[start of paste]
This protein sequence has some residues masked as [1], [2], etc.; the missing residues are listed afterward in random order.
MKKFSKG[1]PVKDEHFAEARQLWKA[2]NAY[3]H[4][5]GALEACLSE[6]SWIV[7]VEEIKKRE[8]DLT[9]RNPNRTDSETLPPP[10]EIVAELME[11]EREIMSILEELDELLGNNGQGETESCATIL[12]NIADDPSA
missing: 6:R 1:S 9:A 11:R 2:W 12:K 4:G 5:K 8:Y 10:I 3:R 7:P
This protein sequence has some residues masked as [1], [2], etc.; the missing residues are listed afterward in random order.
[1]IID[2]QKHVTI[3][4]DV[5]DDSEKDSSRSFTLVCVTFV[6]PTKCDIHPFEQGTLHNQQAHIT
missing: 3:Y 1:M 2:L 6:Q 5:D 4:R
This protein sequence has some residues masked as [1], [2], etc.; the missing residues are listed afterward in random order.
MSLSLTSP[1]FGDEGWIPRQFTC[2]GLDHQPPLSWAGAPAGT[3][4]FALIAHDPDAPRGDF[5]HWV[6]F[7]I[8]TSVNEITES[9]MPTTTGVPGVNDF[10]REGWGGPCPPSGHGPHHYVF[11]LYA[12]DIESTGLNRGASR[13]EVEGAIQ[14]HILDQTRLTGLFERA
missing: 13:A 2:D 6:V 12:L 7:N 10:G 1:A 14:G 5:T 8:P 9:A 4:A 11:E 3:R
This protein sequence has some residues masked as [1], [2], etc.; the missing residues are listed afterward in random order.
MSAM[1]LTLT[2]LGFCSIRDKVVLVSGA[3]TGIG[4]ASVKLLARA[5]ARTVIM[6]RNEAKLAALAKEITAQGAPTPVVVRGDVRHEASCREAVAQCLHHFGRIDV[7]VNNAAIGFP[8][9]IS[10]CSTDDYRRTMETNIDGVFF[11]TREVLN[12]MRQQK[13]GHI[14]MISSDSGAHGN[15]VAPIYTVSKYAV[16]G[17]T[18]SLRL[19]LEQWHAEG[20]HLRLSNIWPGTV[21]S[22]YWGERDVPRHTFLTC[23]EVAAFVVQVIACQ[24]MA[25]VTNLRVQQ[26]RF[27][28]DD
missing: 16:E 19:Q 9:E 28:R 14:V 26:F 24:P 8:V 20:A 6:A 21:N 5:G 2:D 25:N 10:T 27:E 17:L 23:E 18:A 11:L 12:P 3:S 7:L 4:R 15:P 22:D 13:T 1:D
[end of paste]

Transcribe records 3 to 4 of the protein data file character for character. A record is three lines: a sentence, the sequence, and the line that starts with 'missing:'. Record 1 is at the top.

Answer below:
This protein sequence has some residues masked as [1], [2], etc.; the missing residues are listed afterward in random order.
MSLSLTSP[1]FGDEGWIPRQFTC[2]GLDHQPPLSWAGAPAGT[3][4]FALIAHDPDAPRGDF[5]HWV[6]F[7]I[8]TSVNEITES[9]MPTTTGVPGVNDF[10]REGWGGPCPPSGHGPHHYVF[11]LYA[12]DIESTGLNRGASR[13]EVEGAIQ[14]HILDQTRLTGLFERA
missing: 13:A 2:D 6:V 12:L 7:N 10:G 1:A 14:G 5:T 8:P 9:A 4:A 11:E 3:R
This protein sequence has some residues masked as [1], [2], etc.; the missing residues are listed afterward in random order.
MSAM[1]LTLT[2]LGFCSIRDKVVLVSGA[3]TGIG[4]ASVKLLARA[5]ARTVIM[6]RNEAKLAALAKEITAQGAPTPVVVRGDVRHEASCREAVAQCLHHFGRIDV[7]VNNAAIGFP[8][9]IS[10]CSTDDYRRTMETNIDGVFF[11]TREVLN[12]MRQQK[13]GHI[14]MISSDSGAHGN[15]VAPIYTVSKYAV[16]G[17]T[18]SLRL[19]LEQWHAEG[20]HLRLSNIWPGTV[21]S[22]YWGERDVPRHTFLTC[23]EVAAFVVQVIACQ[24]MA[25]VTNLRVQQ[26]RF[27][28]DD
missing: 16:E 19:Q 9:E 28:R 14:V 26:F 24:P 8:V 20:A 6:A 21:N 5:G 2:D 25:N 10:T 27:E 17:L 23:E 18:A 11:L 12:P 3:S 7:L 4:R 15:P 22:D 13:T 1:D